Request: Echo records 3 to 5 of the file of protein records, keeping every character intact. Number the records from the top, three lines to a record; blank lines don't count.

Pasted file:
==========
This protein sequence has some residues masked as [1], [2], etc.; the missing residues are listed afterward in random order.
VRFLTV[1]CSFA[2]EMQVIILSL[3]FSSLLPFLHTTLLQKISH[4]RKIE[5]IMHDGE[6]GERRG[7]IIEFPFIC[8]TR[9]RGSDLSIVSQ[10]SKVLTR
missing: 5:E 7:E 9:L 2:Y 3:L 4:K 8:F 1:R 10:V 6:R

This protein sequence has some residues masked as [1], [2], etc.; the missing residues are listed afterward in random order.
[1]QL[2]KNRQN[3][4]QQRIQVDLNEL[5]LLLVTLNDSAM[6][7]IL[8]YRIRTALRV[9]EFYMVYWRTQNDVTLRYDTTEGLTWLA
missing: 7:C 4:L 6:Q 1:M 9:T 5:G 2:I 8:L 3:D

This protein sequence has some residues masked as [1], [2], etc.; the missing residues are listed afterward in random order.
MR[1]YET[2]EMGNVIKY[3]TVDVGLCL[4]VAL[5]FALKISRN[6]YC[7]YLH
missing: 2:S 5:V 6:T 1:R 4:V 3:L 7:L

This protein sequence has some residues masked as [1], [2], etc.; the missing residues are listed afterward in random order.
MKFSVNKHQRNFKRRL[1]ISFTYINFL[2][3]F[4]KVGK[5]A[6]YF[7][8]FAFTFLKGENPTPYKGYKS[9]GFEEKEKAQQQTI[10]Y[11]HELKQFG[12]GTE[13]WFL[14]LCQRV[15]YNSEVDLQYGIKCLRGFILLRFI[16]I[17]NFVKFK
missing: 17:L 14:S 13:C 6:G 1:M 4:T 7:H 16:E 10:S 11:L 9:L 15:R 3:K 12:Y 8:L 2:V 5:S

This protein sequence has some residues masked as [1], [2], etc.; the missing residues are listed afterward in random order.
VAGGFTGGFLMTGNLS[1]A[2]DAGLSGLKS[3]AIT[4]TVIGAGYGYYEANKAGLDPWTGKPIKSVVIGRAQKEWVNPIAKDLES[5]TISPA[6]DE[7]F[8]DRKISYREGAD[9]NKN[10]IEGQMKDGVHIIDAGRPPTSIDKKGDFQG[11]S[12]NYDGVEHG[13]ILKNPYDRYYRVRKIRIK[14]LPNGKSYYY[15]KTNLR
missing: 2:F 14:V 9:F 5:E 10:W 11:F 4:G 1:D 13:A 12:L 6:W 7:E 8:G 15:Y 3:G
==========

This protein sequence has some residues masked as [1], [2], etc.; the missing residues are listed afterward in random order.
MR[1]YET[2]EMGNVIKY[3]TVDVGLCL[4]VAL[5]FALKISRN[6]YC[7]YLH
missing: 2:S 5:V 6:T 1:R 4:V 3:L 7:L

This protein sequence has some residues masked as [1], [2], etc.; the missing residues are listed afterward in random order.
MKFSVNKHQRNFKRRL[1]ISFTYINFL[2][3]F[4]KVGK[5]A[6]YF[7][8]FAFTFLKGENPTPYKGYKS[9]GFEEKEKAQQQTI[10]Y[11]HELKQFG[12]GTE[13]WFL[14]LCQRV[15]YNSEVDLQYGIKCLRGFILLRFI[16]I[17]NFVKFK
missing: 17:L 14:S 13:C 6:G 1:M 4:T 7:H 16:E 10:S 11:L 9:L 15:R 3:K 12:Y 8:L 2:V 5:S

This protein sequence has some residues masked as [1], [2], etc.; the missing residues are listed afterward in random order.
VAGGFTGGFLMTGNLS[1]A[2]DAGLSGLKS[3]AIT[4]TVIGAGYGYYEANKAGLDPWTGKPIKSVVIGRAQKEWVNPIAKDLES[5]TISPA[6]DE[7]F[8]DRKISYREGAD[9]NKN[10]IEGQMKDGVHIIDAGRPPTSIDKKGDFQG[11]S[12]NYDGVEHG[13]ILKNPYDRYYRVRKIRIK[14]LPNGKSYYY[15]KTNLR
missing: 2:F 14:V 9:F 5:E 10:W 11:F 4:G 1:D 13:A 12:L 6:W 7:E 8:G 15:Y 3:G